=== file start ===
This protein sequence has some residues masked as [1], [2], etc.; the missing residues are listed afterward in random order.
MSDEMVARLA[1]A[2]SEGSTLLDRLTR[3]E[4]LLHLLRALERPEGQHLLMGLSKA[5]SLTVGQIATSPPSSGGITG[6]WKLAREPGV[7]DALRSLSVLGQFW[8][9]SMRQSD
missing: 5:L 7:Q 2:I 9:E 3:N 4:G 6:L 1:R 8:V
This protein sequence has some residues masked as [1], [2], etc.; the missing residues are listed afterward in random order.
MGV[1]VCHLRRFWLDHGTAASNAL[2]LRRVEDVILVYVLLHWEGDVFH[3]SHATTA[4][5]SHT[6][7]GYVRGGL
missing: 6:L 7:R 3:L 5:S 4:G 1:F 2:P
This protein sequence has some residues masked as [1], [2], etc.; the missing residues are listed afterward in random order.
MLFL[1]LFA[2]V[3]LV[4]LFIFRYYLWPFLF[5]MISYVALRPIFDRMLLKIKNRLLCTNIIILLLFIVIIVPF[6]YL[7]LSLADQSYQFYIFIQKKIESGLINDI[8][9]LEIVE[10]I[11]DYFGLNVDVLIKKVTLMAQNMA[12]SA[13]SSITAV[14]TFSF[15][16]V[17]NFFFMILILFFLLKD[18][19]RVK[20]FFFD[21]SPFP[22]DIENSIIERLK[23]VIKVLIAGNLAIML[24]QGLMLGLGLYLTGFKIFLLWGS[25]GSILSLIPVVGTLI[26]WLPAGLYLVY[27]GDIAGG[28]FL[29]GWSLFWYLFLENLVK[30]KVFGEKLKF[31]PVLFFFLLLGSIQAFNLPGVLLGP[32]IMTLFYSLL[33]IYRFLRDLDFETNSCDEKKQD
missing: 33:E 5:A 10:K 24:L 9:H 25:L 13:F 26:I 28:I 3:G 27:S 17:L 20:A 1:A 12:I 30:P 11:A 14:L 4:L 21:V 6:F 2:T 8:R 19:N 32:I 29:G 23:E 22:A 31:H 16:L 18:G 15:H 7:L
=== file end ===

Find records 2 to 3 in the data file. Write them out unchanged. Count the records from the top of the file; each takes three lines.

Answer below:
This protein sequence has some residues masked as [1], [2], etc.; the missing residues are listed afterward in random order.
MGV[1]VCHLRRFWLDHGTAASNAL[2]LRRVEDVILVYVLLHWEGDVFH[3]SHATTA[4][5]SHT[6][7]GYVRGGL
missing: 6:L 7:R 3:L 5:S 4:G 1:F 2:P
This protein sequence has some residues masked as [1], [2], etc.; the missing residues are listed afterward in random order.
MLFL[1]LFA[2]V[3]LV[4]LFIFRYYLWPFLF[5]MISYVALRPIFDRMLLKIKNRLLCTNIIILLLFIVIIVPF[6]YL[7]LSLADQSYQFYIFIQKKIESGLINDI[8][9]LEIVE[10]I[11]DYFGLNVDVLIKKVTLMAQNMA[12]SA[13]SSITAV[14]TFSF[15][16]V[17]NFFFMILILFFLLKD[18][19]RVK[20]FFFD[21]SPFP[22]DIENSIIERLK[23]VIKVLIAGNLAIML[24]QGLMLGLGLYLTGFKIFLLWGS[25]GSILSLIPVVGTLI[26]WLPAGLYLVY[27]GDIAGG[28]FL[29]GWSLFWYLFLENLVK[30]KVFGEKLKF[31]PVLFFFLLLGSIQAFNLPGVLLGP[32]IMTLFYSLL[33]IYRFLRDLDFETNSCDEKKQD
missing: 33:E 5:A 10:K 24:L 9:H 25:L 13:F 26:I 28:I 3:G 27:S 17:L 20:A 1:A 12:I 30:P 11:A 14:L 4:L 21:V 6:F 2:T 8:R 19:N 32:I 29:G 23:E 22:A 31:H 16:L 18:G 15:H 7:L